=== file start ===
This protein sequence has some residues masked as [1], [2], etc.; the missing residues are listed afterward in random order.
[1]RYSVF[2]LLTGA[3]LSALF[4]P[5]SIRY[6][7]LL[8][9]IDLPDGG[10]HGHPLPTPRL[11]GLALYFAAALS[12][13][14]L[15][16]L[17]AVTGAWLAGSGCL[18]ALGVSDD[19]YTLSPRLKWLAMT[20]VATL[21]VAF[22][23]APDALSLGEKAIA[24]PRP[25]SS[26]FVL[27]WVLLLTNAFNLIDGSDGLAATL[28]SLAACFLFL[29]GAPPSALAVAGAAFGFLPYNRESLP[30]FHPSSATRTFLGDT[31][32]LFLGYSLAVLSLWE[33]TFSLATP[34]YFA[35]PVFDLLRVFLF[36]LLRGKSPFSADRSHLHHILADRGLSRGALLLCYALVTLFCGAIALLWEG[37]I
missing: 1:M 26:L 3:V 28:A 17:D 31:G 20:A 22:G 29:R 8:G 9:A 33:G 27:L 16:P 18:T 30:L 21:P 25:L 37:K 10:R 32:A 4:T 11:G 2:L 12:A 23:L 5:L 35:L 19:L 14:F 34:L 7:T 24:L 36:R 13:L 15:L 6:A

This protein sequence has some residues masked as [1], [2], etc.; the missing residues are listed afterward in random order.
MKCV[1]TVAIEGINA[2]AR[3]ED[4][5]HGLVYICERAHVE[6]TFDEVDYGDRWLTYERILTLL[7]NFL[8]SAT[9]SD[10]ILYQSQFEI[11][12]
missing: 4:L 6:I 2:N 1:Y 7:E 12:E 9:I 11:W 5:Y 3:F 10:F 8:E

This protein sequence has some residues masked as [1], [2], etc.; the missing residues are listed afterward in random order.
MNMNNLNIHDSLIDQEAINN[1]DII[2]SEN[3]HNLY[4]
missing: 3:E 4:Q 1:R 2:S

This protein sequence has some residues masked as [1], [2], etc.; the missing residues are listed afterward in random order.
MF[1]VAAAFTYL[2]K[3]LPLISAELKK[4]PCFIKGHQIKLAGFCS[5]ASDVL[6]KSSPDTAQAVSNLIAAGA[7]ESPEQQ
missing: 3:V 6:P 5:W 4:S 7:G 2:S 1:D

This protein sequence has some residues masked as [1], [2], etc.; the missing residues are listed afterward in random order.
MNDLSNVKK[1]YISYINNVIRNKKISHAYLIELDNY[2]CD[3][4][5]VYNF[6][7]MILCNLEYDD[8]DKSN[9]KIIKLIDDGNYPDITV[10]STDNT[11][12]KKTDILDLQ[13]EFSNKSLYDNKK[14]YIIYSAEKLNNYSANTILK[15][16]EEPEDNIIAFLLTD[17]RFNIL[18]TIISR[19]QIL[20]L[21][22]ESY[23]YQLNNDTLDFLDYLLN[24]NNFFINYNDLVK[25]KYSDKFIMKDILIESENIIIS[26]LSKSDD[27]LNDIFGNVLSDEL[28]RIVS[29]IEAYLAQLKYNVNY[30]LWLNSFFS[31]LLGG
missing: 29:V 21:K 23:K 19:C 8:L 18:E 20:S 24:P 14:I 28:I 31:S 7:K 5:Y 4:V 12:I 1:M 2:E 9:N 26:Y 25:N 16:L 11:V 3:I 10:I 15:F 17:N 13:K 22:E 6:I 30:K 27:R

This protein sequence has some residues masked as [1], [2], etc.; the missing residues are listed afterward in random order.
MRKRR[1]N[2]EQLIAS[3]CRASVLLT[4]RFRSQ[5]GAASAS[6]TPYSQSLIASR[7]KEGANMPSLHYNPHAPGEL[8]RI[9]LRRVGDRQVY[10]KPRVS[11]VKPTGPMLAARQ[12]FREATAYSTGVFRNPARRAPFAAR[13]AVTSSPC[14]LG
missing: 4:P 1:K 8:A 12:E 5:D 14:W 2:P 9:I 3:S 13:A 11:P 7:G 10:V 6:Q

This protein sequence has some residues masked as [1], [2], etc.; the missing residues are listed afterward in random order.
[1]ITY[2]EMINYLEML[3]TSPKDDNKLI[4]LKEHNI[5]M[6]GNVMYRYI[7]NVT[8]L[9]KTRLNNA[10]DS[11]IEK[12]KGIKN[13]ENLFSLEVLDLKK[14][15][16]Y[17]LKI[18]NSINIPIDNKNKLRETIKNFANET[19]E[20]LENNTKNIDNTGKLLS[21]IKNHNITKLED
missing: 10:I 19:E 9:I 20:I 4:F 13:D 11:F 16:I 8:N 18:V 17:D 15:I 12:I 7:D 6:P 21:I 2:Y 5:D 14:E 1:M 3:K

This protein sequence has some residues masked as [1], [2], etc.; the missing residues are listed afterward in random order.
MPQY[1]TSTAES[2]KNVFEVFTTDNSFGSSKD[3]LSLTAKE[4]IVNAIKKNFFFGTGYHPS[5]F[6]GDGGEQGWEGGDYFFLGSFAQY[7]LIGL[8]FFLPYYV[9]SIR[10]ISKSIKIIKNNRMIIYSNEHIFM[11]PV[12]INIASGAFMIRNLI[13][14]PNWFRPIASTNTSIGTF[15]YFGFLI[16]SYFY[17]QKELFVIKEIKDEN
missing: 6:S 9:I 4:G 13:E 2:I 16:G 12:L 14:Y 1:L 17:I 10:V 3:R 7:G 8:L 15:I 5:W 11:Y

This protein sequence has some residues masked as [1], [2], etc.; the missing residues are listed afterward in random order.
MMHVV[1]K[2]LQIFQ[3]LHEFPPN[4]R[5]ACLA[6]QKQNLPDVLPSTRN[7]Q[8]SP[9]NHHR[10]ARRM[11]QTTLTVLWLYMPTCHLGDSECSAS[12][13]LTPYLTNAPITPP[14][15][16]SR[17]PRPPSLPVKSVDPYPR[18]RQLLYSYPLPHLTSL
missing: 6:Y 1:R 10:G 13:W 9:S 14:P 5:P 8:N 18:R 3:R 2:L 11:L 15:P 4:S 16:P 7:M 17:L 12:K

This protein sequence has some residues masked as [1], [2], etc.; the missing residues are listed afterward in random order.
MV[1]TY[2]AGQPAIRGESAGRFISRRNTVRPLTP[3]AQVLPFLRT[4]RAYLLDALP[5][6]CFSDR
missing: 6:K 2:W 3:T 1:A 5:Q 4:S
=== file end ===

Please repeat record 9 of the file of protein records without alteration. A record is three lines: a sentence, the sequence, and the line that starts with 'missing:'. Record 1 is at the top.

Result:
This protein sequence has some residues masked as [1], [2], etc.; the missing residues are listed afterward in random order.
MMHVV[1]K[2]LQIFQ[3]LHEFPPN[4]R[5]ACLA[6]QKQNLPDVLPSTRN[7]Q[8]SP[9]NHHR[10]ARRM[11]QTTLTVLWLYMPTCHLGDSECSAS[12][13]LTPYLTNAPITPP[14][15][16]SR[17]PRPPSLPVKSVDPYPR[18]RQLLYSYPLPHLTSL
missing: 6:Y 1:R 10:G 13:W 9:S 14:P 5:P 8:N 18:R 3:R 2:L 11:L 15:P 4:S 16:P 7:M 17:L 12:K